It also urges “all parties to refrain from depriving the civilian population in Gaza of basic services and aid indispensable to their survival” in line with humanitarian law and does not condemn the Hamas attacks of Oct. 7.
The resolution — passed with 12 members in favor, none against and three abstentions — is the first UNSC pronouncement on Israel and Palestinian territories since 2016. Russia, the U.S. and U.K. were the three members who abstained.
- Israel’s Deputy Permanent Representative Brett Jonathan Miller criticized the measure as “detached from the reality on the ground,” saying it “falls on deaf ears when it comes to Hamas and other terrorist organizations”.
- Riyad Mansour, permanent observer of the state of Palestine, said the Security Council should have called a ceasefire by now and “at least echoed the call of the General Assembly for an immediate, durable and sustained humanitarian truce leading to a cessation of hostilities.“
- Russian Ambassador Vassily Nebenzia stressed that “humanitarian pauses cannot replace a ceasefire or truce,” he said, while emphasizing the urgency of bringing humanitarian aid into the Gaza Strip.
- U.S. Ambassador Linda Thomas-Greenfield said Washington could not endorse a text that did not condemn Hamas and reaffirm the right of self-defense from terrorist attacks, expressing horror that some member councils “still cannot bring themselves” to condemn Hamas offensive of Oct. 7.
- November Council President China, represented by Ambassador Zhang Jun, said that the coalition should have adopted a more robust resolution at an earlier time.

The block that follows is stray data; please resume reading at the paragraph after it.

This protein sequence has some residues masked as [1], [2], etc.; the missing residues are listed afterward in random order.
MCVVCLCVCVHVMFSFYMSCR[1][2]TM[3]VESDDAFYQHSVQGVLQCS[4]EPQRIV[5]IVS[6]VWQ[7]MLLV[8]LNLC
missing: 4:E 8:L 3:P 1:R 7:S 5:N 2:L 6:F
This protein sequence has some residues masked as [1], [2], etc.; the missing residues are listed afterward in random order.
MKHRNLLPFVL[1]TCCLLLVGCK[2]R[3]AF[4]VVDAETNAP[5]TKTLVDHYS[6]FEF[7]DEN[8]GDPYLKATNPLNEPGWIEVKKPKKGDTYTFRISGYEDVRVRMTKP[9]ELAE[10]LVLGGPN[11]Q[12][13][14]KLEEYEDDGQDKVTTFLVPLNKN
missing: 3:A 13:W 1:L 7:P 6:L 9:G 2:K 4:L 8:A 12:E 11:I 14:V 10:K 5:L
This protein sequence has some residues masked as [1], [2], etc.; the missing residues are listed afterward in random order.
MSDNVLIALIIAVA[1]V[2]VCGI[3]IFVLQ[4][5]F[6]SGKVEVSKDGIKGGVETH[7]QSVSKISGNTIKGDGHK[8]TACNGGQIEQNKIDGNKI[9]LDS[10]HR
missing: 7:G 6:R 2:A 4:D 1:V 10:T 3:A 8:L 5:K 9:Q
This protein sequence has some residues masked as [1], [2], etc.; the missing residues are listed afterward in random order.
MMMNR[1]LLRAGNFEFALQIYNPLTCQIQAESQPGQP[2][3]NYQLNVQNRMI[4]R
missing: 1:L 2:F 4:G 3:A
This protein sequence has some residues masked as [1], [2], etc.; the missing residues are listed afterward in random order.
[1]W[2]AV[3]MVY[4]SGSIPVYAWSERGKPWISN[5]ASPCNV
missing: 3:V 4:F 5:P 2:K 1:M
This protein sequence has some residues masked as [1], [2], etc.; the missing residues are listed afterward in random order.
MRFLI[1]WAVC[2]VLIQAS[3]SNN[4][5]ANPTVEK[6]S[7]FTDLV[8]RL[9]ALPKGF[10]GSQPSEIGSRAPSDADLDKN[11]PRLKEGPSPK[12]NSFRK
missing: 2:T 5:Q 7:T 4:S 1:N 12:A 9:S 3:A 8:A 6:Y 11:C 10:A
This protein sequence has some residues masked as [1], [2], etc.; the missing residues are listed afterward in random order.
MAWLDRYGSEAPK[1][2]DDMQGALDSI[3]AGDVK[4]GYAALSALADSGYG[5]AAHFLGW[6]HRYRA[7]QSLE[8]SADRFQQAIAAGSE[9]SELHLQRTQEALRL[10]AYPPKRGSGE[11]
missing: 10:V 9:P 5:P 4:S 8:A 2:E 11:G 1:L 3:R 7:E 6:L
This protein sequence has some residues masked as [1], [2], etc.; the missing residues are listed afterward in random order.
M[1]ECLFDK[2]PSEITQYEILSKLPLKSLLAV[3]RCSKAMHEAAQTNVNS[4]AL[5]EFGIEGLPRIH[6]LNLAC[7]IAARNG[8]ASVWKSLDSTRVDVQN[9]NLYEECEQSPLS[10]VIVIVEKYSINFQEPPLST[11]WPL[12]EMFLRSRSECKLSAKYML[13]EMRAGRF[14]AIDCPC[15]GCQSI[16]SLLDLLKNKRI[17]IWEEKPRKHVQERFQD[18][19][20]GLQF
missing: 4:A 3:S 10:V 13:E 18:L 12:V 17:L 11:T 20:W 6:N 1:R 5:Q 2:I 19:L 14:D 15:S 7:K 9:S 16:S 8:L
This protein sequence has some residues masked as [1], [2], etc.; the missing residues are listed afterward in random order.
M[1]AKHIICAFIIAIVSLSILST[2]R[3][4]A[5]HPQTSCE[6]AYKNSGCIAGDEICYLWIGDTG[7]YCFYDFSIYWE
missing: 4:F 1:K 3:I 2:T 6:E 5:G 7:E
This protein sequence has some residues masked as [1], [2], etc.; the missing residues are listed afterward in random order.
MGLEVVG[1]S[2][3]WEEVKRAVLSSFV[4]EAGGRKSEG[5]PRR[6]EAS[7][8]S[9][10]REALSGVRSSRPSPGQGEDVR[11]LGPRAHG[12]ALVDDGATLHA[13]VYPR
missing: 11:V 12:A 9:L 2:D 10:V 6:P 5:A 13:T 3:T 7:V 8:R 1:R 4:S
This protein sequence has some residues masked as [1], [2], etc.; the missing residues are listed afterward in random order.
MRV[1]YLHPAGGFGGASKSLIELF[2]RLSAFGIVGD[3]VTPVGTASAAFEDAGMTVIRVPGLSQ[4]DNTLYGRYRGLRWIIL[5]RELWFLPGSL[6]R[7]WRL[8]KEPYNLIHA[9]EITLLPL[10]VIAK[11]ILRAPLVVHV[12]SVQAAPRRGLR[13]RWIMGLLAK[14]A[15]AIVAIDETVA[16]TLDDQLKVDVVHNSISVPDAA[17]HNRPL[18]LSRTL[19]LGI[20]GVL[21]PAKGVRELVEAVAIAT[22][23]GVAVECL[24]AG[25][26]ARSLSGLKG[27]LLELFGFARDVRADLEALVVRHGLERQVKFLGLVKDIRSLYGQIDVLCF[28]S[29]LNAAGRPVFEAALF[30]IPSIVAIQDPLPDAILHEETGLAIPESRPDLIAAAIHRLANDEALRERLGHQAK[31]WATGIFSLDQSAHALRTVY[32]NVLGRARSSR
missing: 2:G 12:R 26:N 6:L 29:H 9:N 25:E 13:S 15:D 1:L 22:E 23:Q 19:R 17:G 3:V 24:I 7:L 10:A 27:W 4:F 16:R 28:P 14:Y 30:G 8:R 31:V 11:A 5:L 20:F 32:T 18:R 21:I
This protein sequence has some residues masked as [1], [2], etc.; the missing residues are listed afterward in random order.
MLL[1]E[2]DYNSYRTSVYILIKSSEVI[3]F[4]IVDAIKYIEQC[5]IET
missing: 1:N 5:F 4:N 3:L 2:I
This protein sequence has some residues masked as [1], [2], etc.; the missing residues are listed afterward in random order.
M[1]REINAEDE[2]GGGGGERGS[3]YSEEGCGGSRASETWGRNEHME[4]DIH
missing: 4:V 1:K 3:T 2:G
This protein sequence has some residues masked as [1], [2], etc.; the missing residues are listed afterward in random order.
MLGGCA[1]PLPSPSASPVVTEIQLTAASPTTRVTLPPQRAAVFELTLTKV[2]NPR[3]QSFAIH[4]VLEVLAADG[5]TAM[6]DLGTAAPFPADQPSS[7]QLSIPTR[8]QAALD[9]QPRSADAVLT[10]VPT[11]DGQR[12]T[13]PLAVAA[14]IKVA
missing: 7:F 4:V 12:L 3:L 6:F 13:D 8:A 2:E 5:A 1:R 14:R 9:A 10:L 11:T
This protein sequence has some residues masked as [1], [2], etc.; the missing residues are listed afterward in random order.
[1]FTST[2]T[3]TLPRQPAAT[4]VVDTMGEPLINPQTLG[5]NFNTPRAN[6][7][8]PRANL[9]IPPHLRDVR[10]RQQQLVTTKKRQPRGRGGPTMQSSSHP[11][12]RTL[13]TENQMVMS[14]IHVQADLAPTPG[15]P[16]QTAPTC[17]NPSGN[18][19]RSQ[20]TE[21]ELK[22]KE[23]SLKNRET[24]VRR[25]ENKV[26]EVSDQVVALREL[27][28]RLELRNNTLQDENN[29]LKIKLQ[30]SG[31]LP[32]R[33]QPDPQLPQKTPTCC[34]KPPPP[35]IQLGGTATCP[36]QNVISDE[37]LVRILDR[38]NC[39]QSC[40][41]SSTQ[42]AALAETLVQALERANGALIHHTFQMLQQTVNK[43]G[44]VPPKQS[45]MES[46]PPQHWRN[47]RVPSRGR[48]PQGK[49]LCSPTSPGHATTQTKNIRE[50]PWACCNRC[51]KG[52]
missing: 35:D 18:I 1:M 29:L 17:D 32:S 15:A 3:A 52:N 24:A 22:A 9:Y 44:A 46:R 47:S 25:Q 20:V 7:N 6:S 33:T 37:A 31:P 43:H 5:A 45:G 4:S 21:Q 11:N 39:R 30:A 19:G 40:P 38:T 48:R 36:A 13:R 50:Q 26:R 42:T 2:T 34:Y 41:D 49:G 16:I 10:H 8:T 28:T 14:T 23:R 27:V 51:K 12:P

— Ruxandra Iordache
US President Joe Biden speaks during a press conference after meeting with Chinese President Xi Jinping during the Asia-Pacific Economic Cooperation (APEC) Leaders’ week in Woodside, California on November 15, 2023. US President Joe Biden and Chinese President Xi Jinping shook hands and pledged to steer their countries away from conflict on November 15, 2023, as they met for the first time in a year at a high-stakes summit in California. (Photo by Brendan SMIALOWSKI / AFP) (Photo by BRENDAN SMIALOWSKI/AFP via Getty Images)
Brendan Smialowski | Afp | Getty Images
U.S. President Joe Biden reiterated the “only” lasting answer to the Israel-Hamas conflict is a two-state solution, but ongoing Israeli action in the Gaza Strip is justified given that Hamas has said publicly it plans to attack Israel again.
“I’ve made it clear to the Israelis that … the only answer here is a two-state solution. We have got to get to the point where there’s the ability to even talk without having to worry about whether Hamas is going to engage in the same activities they did [in] the past,” Biden told reporters after meeting with China President Xi Jinping in Woodside, California.